The City of Utica dug itself out of a hole by taking on major public safety cuts in this year's budget season. Now it appears that may not have been enough. Our Andrew Sorensen tells us what that could mean for the city fire department as they look toward a more cost-effective future.
UTICA, N.Y.-- In Chief Russell Brooks' time with the Utica Fire Department, he's seen some big changes.
"When I was appointed to the fire department, there were 256 firefighters in Utica and there were stations in every neighborhood," said Brooks.
Now there are only 119 firefighters and six stations and even bigger changes could be down the road. Frank Meola, head of the common council public safety committee, wants to follow Rome's example in consolidating the fire department.
"One firehouse means one electrical bill, one water bill, one insurance bill and it keeps the overhead low," Meola said.
Eventually, Meola wants to see one central hub station and one in North Utica. For now, he's directed Chief Brooks' to report on the feasibility of closing two firehouses. Brooks sees a lot of risk in the idea, including increased response times.
"The rigs are all staffed with paramedics, they have advanced life support equipment, it's like having the emergency room at your front door," Brooks explained.
Closing down to one fire house for the central part of the city could be an extremely risky move when combined with another major project the city has in the works.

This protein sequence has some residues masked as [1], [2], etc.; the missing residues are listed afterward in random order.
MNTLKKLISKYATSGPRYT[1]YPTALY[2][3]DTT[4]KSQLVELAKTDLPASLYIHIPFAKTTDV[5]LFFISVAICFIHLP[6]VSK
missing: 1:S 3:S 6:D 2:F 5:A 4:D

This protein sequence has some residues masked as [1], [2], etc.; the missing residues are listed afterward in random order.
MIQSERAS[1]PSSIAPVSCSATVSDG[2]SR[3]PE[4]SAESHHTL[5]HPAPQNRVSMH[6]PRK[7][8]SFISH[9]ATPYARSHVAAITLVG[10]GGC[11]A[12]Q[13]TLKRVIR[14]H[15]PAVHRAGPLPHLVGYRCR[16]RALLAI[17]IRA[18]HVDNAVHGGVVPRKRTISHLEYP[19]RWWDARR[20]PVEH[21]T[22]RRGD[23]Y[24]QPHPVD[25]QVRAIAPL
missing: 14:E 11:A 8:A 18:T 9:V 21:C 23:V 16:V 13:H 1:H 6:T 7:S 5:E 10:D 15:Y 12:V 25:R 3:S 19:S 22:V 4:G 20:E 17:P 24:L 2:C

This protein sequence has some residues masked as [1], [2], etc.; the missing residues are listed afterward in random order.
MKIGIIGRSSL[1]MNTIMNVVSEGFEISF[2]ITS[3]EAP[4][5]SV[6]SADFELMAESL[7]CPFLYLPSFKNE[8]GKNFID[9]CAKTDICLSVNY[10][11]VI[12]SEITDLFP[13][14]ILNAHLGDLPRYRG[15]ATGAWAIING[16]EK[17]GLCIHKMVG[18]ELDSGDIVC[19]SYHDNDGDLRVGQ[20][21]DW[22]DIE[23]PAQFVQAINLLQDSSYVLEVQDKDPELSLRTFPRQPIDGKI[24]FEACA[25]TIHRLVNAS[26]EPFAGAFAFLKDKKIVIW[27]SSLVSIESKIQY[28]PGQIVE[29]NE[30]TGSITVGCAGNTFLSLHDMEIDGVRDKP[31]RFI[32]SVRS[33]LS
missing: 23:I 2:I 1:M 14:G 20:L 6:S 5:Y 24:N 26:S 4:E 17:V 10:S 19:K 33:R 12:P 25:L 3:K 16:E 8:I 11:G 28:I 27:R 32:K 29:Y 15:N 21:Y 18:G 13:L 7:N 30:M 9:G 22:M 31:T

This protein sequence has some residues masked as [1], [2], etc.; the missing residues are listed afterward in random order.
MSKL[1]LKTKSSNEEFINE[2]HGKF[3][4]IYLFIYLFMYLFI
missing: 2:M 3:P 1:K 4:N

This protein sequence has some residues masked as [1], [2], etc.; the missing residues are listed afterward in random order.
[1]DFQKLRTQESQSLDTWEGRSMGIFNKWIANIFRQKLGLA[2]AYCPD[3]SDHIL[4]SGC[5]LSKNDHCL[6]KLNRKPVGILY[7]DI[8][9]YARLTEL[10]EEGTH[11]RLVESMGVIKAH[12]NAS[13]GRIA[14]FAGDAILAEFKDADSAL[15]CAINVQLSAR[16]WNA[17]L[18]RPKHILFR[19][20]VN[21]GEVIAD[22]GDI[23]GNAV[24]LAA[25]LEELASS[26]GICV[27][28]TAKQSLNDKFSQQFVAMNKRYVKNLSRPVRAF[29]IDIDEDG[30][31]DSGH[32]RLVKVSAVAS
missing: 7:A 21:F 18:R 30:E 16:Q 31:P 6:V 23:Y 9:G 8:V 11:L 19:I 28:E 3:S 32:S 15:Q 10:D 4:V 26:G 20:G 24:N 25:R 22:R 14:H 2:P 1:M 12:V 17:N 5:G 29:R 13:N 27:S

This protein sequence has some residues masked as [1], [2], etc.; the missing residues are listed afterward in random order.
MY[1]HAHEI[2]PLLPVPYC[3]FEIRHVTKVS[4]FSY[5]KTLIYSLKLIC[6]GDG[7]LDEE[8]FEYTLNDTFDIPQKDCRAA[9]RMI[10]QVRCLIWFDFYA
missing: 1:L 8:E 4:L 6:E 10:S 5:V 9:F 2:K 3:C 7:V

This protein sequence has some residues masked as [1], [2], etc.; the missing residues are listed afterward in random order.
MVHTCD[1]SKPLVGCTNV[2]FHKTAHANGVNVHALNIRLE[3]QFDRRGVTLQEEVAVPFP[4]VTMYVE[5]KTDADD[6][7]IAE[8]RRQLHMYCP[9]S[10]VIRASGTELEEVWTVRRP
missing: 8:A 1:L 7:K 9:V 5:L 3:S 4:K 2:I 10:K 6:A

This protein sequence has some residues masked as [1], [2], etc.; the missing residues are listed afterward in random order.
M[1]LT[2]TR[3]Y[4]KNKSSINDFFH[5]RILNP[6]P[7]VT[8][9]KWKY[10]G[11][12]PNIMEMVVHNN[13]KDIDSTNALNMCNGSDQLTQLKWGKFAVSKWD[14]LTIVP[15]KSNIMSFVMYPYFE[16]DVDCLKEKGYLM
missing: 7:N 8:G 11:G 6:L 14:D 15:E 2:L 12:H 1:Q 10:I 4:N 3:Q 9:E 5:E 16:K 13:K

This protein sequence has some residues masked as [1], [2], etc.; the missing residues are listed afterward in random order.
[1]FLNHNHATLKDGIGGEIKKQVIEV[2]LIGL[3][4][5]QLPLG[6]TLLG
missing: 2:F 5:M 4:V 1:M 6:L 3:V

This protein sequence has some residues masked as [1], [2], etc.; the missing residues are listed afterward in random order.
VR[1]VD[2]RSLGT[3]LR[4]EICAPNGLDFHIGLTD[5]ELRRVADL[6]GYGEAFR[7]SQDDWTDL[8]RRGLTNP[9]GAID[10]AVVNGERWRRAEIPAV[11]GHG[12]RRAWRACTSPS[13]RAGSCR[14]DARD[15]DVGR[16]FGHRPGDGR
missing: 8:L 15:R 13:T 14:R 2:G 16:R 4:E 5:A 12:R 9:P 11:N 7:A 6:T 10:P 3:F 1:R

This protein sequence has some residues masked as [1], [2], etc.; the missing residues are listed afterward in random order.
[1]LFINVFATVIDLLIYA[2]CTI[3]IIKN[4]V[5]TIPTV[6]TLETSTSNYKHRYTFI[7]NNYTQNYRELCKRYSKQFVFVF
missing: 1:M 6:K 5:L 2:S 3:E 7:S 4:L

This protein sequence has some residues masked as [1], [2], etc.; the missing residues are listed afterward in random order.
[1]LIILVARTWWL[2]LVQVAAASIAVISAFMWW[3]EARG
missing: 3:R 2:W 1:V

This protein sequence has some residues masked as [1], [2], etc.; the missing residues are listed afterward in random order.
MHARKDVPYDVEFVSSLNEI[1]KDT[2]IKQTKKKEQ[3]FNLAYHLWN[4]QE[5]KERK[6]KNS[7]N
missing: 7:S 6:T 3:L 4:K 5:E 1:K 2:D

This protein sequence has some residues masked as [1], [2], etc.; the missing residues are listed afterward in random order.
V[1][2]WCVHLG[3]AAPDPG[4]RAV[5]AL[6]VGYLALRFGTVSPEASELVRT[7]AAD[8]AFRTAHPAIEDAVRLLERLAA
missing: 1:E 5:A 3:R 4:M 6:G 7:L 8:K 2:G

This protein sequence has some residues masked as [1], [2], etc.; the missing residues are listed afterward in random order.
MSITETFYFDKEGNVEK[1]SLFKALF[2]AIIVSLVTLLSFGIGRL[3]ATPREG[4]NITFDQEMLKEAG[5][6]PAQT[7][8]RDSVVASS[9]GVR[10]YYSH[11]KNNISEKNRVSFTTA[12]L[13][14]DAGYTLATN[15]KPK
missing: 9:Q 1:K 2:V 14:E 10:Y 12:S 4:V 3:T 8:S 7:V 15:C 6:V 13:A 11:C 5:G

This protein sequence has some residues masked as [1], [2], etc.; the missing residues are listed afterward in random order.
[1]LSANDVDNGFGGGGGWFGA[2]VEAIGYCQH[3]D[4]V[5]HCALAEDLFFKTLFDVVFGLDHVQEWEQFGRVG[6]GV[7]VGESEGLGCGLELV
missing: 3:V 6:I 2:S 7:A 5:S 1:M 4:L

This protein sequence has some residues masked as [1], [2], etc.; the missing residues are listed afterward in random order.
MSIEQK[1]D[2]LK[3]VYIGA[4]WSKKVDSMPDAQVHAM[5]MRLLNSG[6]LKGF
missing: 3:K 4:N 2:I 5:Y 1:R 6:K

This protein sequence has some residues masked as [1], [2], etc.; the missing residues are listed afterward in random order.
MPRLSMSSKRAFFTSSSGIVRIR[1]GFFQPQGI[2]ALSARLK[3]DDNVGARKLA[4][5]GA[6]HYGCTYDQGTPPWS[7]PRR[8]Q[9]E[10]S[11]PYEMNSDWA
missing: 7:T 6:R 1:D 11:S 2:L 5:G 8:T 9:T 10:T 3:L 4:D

"The station on Oneida Square, they go down Plant Street and they cross the Arterial on Sunset Ave. Well that avenue is going to be closed with the renovation of the Arterial," Brooks said.
It will also close Warren Street, making Fire House One critical to West Utica, but that could be one of the first houses to go.
The chief says he's looking into it as directed, but safety is his first priority.
"There are options for consolidating but that would require building new stations," he said.
He added he plans to propose new green fire houses, which could save the city enough money to keep more than one open. Meola may disagree on the numbers, but he likes the vision.
"Just imagine if we had a green facility with a state of the art facility, just imagine the money the tax payers could save," the councilman said.
If the chief's plan works out to be safe enough and cost effective, it could be a new positive chapter at the end of the department’s long trend of cuts.
The public safety committee plans to combine a cost analysis with the chief's findings to include in city's budgetary plans for next year.